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The burden of life: Chen & Dancers.

East Meets West, Old Meets New
By Mae G. Banner

Chen & Dancers
The Egg, Oct. 25

Fluid and transparent, H. T. Chen’s Bamboo Oracle is a dance of simple, repetitive moves that flowed like clear water across the stage at the Egg last Friday. Chen’s company of 10 dancers, augmented by an ensemble of 27 children and adults from local colleges and the Chinese Community Center of the Capital District, danced out the dilemmas of immigrants confronted with a new culture.

Chen’s choreography combines balletic and modern-dance movements with traditional Chinese gestures and patterns to present the tensions between assimilating youth and their parents, and the conflicting impulses within the younger generation. In the two-act Bamboo Oracle, the attraction of neon-bright city life competed visibly with the steady pull of older ways represented by parental characters.

Clean-lined Chinese costumes, subtle lighting, striking music composed for Chen by Bradley Kaus, and larger-than-life slides of traditional and contemporary family scenes fleshed out the story of immigration, youth rebellion, and resolution.

Born in Shanghai and raised in Taiwan, Chen has been part of the New York City dance scene for about 30 years. His company, founded in 1978, is at home on Mulberry Street, where they have their own school and theater. Their repertory explores the intersections between traditional and modern concerns with smooth, easy-to-read ensemble dances in which form and content merge.

Chen is one of a growing number of choreographers (others are Bill T. Jones and Liz Lerman) who integrate community people and local histories into their concert dances. Community dancers in Bamboo Oracle (2000) included a half-dozen pint-sized children in lilac-colored tops and trousers, a dozen dance students from Emma Willard School, Skidmore and Williams colleges, and nine older men and women. All had been rehearsing for months, and it showed in their controlled energy and strong sense of rhythm.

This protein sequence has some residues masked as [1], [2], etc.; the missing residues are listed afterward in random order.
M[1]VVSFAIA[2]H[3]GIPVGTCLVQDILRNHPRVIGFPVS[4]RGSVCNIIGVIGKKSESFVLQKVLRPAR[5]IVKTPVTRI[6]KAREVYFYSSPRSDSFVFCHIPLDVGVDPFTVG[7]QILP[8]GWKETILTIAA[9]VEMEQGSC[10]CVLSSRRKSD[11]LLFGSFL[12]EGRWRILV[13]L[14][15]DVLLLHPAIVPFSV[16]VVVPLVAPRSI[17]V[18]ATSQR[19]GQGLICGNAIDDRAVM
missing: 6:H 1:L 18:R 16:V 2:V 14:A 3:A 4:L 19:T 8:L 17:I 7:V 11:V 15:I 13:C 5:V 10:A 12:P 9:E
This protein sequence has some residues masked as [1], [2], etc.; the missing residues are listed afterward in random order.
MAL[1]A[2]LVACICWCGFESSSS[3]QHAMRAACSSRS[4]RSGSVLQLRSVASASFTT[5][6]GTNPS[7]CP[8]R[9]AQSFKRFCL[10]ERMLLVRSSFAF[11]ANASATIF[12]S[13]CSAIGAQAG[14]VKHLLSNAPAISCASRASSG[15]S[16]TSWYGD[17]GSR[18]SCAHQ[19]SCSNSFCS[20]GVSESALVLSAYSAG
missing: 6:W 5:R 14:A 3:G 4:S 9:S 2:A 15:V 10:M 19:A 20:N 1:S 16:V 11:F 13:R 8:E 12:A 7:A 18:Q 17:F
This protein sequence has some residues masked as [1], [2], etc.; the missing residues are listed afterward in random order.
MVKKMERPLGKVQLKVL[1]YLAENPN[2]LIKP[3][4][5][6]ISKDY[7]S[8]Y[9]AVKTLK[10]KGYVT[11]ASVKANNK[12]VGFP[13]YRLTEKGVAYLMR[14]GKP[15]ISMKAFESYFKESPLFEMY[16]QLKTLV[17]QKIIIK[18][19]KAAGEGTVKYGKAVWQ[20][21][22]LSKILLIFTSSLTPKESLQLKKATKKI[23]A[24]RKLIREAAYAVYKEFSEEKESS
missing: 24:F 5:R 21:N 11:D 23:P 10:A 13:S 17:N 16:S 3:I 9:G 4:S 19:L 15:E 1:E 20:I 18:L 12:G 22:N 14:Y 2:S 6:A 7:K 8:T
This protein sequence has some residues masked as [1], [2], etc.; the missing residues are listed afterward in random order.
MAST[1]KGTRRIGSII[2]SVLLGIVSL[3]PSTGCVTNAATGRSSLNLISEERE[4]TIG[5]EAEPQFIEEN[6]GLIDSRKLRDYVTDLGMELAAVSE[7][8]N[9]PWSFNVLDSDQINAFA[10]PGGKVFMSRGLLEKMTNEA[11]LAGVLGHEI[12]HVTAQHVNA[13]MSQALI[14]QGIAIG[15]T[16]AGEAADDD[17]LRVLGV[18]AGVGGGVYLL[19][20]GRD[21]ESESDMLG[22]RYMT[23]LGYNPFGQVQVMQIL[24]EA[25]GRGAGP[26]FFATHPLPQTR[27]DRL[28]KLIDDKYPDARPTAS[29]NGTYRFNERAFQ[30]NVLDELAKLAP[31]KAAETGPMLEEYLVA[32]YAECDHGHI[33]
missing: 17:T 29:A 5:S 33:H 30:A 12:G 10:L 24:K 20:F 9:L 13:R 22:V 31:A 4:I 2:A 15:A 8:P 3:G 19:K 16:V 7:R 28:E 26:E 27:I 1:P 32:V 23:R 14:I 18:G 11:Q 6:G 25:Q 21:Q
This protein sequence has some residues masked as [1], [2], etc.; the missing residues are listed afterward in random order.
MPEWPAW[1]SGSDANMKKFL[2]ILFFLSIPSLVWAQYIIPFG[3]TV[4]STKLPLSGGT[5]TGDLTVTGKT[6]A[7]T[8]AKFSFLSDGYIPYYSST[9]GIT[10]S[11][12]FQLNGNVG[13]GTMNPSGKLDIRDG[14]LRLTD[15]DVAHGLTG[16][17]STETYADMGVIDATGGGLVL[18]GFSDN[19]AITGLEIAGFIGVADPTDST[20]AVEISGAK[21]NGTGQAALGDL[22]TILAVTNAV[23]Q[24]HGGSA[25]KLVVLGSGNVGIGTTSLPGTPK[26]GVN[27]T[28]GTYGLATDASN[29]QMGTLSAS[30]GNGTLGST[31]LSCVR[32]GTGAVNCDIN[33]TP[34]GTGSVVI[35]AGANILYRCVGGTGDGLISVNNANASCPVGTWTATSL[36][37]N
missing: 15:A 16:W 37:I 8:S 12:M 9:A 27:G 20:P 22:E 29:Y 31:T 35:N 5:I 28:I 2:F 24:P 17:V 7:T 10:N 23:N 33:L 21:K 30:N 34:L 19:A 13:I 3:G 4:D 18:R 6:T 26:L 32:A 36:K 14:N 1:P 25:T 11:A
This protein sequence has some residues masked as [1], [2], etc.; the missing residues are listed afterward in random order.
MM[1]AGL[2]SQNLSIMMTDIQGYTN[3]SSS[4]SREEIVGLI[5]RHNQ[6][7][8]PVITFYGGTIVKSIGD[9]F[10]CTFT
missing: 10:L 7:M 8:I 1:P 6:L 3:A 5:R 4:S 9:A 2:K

The adults wielded tall bamboo poles, using them as shoulder poles to carry (metaphoric) life burdens, or striking them rhythmically on the ground. Also, the poles—vertical, horizontal or thrust at acute angles—became part of changing abstract patterns of tension and release.

A rebellious teenage boy becomes part of a “Jets vs. Sharks” face-off, then part of a delicate flirtation with a girl. Trying to choose his way, he rides wildly across the stage on a silver scooter, while the bold leader of the antagonistic group sets a fast tempo with muscular jumps and barrel turns.

A corps of women performs the Chinese ribbon dance, very traditional, but instead of demure headdresses, they wear green rubber Statue of Liberty coronets, denoting an uneasy cultural fusion.

At one point, two parental figures use their poles to pry apart the young couple whose courtship is deemed unseemly, but at last the elders let their poles rest loosely on one shoulder, beginning to make peace with the new ways. Finally, the tiny children swirl through the dancing community with long red banners tied to poles, reconciling old and new.

The flag-flying celebration as past meets future becomes a little too showy and pat, like a halftime show at a football game. It’s saved from cliché by the entrance of three columns of elder women in violet jackets and trousers. They move with great dignity and force through geometric patterns, while the youngsters thread more freely through the columns. Thus, the family comes together to look toward the future in hope.


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